Remembering A Pioneer: Dr. Harold Amos

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Dr. Harold Amos was a microbiologist and professor. He taught at Harvard Medical School for nearly 50 years and was the 1st African-American department chair of the school. He also inspired hundreds of minorities to become medical doctors.
The Minority Medical Faculty Development Program (MMFDP) was renamed in January, 2004 in honor of Harold Amos, Ph.D., who was the 1st African-American to chair a department, now the Department of Microbiology and Medical Genetics, of the Harvard Medical School. 

Dr. Amos worked tirelessly to recruit and mentor countless numbers of minority and disadvantaged students to careers in academic medicine and science. He was a founding member of the National Advisory Committee of the MMFDP in 1983, and served as the Program’s National Program Director between 1989 and 1993. 

Dr. Amos remained active with the program until his death in February, 2003 at age 84.

EDUCATION: Amos was born in Pennsauken, New Jersey. He graduated from Springfield College with a baccalaureate. After serving in the Quartermaster’s Corps in World War II, he graduated with a PhD from Harvard Medical School in 1952. 

HIS CAREER: Upon completing a Fulbright Scholarship, Amos joined the Harvard Medical School faculty in 1954. He was the chairman of the bacteriology department from 1968 to 1971 and again from 1975 to 1978. 

In 1975, he was named the Maude and Lillian Presley professor of microbiology and molecular genetics. He was a presidential advisor to Richard Nixon, a Fellow of the American Academy of Arts and Sciences(1974), the Institute of Medicine and the American Association for the Advancement of Science.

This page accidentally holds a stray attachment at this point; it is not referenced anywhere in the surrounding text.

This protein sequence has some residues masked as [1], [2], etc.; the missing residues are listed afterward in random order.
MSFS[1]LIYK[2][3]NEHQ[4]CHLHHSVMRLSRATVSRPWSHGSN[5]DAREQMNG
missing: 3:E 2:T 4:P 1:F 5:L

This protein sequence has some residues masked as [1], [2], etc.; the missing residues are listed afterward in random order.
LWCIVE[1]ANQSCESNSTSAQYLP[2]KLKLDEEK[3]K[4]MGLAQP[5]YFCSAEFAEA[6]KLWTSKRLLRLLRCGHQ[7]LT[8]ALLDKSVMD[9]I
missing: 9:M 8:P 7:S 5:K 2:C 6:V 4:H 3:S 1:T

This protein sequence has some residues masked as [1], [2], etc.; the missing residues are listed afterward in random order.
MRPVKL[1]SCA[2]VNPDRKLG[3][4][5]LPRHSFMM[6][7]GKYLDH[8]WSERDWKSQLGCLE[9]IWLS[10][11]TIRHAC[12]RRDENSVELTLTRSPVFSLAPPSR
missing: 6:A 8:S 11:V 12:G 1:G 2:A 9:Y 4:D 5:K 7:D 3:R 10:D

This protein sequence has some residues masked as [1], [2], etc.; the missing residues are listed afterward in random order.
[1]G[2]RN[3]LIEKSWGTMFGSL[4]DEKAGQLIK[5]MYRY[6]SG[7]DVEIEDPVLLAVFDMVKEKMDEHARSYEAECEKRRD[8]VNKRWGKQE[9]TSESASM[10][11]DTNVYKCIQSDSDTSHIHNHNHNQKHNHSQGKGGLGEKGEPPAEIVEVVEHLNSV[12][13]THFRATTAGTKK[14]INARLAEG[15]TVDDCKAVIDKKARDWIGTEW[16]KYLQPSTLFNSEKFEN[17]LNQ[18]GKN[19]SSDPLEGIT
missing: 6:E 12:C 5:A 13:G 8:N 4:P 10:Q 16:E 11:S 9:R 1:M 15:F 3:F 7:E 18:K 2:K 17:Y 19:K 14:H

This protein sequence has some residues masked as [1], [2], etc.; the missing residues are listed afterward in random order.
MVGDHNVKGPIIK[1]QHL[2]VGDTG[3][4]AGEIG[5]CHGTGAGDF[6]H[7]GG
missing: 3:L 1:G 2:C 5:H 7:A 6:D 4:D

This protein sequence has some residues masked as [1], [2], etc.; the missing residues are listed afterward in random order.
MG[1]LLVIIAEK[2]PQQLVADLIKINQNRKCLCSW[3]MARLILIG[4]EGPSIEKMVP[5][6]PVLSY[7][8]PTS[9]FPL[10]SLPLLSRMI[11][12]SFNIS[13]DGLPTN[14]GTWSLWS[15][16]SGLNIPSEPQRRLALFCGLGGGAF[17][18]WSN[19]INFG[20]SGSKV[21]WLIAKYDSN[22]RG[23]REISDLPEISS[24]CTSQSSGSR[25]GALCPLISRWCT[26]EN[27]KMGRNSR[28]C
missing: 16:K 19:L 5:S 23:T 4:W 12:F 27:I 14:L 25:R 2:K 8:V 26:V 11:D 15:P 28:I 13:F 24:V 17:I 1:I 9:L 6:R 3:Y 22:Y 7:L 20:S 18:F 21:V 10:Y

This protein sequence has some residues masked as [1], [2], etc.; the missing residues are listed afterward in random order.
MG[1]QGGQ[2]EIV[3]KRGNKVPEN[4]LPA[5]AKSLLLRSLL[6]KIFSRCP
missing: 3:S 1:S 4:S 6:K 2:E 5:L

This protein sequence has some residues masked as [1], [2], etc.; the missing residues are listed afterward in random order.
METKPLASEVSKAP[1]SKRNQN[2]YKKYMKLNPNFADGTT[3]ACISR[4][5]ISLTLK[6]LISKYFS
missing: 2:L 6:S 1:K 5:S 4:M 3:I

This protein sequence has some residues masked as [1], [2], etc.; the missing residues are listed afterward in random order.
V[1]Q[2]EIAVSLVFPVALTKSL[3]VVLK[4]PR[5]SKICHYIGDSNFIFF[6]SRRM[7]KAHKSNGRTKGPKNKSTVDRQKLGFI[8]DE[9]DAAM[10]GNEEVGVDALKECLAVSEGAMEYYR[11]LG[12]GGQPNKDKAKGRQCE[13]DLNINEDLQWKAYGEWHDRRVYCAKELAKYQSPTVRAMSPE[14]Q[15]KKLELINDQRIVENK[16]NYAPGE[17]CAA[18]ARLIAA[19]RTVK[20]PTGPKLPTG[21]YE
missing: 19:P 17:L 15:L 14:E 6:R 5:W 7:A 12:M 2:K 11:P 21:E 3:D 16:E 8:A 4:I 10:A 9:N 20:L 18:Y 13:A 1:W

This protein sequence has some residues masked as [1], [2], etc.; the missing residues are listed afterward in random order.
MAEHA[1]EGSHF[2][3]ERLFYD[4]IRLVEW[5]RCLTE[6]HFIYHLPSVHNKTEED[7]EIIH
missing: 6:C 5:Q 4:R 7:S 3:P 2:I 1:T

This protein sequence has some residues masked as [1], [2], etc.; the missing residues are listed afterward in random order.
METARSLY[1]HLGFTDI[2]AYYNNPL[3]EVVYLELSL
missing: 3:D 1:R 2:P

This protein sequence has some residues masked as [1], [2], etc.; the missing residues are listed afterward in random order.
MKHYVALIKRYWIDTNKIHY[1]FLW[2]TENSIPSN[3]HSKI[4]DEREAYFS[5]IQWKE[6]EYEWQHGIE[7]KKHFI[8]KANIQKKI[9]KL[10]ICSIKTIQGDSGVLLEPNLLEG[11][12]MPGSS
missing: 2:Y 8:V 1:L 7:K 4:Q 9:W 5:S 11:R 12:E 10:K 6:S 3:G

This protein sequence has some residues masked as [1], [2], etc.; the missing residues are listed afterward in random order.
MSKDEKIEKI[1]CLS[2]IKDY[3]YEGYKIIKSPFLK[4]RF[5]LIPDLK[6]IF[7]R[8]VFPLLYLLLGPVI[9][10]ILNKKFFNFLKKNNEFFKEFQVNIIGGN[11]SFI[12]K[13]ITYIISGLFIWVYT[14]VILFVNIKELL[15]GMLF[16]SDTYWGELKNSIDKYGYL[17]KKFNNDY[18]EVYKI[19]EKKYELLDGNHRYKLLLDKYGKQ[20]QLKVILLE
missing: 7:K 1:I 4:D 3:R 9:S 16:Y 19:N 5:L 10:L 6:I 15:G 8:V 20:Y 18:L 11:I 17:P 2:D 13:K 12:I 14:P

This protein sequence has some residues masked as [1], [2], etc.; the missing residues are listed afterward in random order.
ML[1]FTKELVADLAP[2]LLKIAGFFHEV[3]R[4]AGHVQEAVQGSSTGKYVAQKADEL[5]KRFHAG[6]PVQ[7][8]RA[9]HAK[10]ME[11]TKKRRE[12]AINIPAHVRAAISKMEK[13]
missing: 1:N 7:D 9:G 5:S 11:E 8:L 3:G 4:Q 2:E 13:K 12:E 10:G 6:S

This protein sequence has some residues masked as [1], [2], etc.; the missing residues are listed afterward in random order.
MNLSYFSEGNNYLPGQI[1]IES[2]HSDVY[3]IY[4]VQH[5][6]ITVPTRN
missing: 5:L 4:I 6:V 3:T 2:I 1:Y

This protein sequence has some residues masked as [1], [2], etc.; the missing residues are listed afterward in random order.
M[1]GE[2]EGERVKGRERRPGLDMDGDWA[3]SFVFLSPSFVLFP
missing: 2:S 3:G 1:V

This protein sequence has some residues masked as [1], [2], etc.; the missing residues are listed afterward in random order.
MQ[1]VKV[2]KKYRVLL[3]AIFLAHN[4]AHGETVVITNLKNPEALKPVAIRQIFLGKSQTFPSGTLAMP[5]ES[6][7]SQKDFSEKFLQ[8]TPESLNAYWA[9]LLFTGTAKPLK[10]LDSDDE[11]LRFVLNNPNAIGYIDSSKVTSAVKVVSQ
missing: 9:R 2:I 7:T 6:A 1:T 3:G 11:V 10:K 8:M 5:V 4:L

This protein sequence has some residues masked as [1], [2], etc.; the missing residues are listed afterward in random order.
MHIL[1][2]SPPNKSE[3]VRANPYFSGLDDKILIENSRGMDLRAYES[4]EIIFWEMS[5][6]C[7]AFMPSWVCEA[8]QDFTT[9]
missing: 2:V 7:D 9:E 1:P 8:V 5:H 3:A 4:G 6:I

His research interests centered around bacterial metabolism and animal and bacterial virology. In addition to the Robert Wood Johnson Foundation, he was active with the Josiah Macy, Jr. Foundation and the American Cancer Society. He was the recipient of numerous awards and honors, including the Dr. Charles R. Drew World Medical Prize. He was a member of the Institute of Medicine and a fellow of the American Academy of Arts and Sciences.


●Amos was awarded the National Academy of Sciences’ Public Welfare Medal in 1995 and the Harvard Centennial Medal in 2000. 

●He directed the Minority Medical Faculty Development Program of the Robert Wood Johnson Foundation.

●A diversity award at Harvard Medical School is named after Amos.

●A portrait of Harold Amos was unveiled at a ceremony at the Harvard Medical School in October, 2007.

Read more stories like this at: Daily Black History Facts

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